What Molecules Enter the Krebs Cycle & What Molecules Leave the Krebs Cycle?

By Lizzie Brooks
The Krebs Cycle is part of the chain of chemical reactions that provide energy for living tissues.

Glucose is broken down into useable energy during the process of cellular respiration. The Krebs cycle is the second of three main steps that comprise cellular respiration in the presence of oxygen. The Krebs Cycle receives molecules that are the end products of Glycolysis, the first step in cellular respiration, and contributes molecules to the Electron Transport Chain, which is the third stage of cellular respiration. The Krebs Cycle, which consists of eight separate chemical reactions, requires the participation of enzymes and transport molecules, which are recycled back to their original form at the completion of the cycle.

Acetyl Co-A

During Glycolysis, one molecule of glucose is converted into two molecules of pyruvic acid in the cytoplasm of the cell. Pyruvic acid is then moved into the inner matrix of the mitochondria, which is the organelle within the cell responsible for the generation of energy. The pyruvic acid molecule is converted into acetyl Co-A, which is the molecule that enters the Krebs Cycle. In the Krebs Cycle, acetyl Co-A is attached to oxaloacetate acid to form citric acid; the Krebs Cycle is alternately known as the citric acid cycle.


As three-carbon pyruvic acid is converted to the two-carbon acetyl Co-A, a CO2 molecule is released, although this occurs before the official beginning of the Krebs Cycle. During the breakdown of acetyl Co-A in the Krebs Cycle, two more molecules of CO2 are released, making a total of three carbon dioxide molecules created for each molecule of pyruvic acid. Since glucose is converted into two molecules of pyruvic acid, a total of six CO2 molecules are released for each molecule of glucose undergoing respiration.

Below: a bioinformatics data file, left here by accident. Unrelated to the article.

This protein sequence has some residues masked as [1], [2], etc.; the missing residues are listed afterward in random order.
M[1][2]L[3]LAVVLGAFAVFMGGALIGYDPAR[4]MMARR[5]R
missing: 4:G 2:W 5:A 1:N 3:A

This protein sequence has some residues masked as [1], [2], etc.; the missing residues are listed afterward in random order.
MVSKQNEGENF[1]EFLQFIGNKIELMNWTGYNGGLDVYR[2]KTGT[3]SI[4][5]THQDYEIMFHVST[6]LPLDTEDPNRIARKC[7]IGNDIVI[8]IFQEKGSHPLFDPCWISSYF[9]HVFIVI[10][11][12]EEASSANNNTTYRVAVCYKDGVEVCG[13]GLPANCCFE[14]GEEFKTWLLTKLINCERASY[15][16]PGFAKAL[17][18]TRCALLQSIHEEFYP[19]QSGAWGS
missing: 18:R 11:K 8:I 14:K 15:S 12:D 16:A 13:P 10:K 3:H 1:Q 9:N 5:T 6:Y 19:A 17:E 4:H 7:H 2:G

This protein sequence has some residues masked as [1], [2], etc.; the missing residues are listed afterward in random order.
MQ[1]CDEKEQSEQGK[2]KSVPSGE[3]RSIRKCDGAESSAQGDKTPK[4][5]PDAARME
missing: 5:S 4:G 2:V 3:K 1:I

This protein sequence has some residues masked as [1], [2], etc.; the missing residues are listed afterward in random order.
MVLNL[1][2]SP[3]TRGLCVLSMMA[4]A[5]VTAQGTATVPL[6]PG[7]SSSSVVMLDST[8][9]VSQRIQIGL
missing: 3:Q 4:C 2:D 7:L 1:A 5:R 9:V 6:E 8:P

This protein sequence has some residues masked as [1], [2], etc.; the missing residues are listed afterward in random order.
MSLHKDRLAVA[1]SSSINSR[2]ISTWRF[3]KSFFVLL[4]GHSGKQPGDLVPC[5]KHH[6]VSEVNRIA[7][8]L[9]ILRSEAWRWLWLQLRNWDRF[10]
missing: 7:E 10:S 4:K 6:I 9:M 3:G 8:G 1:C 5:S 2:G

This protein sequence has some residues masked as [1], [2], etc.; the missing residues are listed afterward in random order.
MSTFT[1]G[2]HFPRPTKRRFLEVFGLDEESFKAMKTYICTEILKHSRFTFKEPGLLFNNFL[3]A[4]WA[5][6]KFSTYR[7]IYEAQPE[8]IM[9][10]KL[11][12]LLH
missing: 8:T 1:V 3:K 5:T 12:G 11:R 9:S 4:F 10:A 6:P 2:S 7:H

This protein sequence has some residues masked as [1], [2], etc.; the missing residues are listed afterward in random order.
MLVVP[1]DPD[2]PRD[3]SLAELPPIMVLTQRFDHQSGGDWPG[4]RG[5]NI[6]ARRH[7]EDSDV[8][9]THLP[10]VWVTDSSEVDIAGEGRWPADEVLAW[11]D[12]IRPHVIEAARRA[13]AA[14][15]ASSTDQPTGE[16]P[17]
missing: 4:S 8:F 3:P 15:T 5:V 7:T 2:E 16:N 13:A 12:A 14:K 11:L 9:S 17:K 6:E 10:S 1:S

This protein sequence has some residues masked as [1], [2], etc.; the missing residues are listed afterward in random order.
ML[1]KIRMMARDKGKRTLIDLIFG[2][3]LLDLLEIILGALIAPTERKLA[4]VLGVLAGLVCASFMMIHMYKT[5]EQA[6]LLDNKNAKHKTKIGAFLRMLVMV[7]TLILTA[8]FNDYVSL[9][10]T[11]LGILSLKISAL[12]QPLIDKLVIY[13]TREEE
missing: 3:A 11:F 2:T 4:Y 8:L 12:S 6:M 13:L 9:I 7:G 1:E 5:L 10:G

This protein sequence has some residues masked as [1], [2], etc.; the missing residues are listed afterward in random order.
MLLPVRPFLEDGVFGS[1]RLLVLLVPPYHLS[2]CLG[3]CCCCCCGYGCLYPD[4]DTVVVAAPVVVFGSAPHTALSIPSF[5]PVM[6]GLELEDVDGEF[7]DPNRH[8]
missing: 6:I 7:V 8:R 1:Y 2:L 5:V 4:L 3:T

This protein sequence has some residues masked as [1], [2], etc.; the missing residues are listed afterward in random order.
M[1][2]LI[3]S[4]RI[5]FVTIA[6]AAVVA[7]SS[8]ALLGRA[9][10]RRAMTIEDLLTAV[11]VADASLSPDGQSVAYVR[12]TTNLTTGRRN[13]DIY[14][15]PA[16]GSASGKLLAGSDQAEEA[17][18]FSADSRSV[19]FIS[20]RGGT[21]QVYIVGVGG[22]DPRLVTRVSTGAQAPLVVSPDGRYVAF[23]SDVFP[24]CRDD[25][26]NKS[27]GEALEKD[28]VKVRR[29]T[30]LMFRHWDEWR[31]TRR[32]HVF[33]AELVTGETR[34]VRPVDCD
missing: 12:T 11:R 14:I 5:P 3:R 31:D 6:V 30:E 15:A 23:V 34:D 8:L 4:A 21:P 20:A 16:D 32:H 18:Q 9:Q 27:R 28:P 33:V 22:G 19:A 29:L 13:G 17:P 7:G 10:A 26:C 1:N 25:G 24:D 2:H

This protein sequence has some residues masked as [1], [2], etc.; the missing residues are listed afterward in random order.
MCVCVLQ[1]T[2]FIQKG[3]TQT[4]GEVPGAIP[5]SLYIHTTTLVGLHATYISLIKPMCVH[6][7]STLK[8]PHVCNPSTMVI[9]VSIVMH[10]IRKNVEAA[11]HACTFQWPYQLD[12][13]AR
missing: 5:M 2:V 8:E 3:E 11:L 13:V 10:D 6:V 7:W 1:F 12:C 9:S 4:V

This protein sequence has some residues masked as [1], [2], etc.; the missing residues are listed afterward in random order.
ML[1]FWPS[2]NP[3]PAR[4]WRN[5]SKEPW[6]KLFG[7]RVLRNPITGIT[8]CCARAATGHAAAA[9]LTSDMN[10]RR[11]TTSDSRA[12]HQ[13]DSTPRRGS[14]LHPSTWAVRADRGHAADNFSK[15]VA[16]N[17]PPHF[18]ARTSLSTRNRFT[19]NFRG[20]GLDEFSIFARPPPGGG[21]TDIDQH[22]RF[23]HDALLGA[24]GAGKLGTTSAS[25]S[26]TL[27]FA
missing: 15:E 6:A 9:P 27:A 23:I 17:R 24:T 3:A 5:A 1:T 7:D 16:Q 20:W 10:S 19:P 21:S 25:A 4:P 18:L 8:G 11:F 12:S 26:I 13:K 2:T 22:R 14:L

ATP (adenosine triphosphate) is a molecule that carries useful energy throughout the cell where it powers essential cell functions. The production of ATP from glucose is the most useful role of cellular respiration. Only one molecule of ATP is gained during the Krebs Cycle, but many molecules are prepared for the third stage of cellular respiration, where further breakdown will yield more energy-carrying ATP molecules.


NAD (nicotinamide adenine dinucleotide) and FAD (flavin adenine dinulceotide) are molecules that are used as intermediate molecules to transport electrons from one reactant to another. During the Krebs Cycle, for each molecule of pyruvic acid entering the cycle, 4 molecules of NAD are energized to form 4 molecules of NADH + H+ and one molecule of FAD is energized to form one molecule of FADH2. These energized molecules then power the third phase of cellular respiration, the Electron Transport Chain, where 32 molecules of ATP are produced for every molecule of glucose.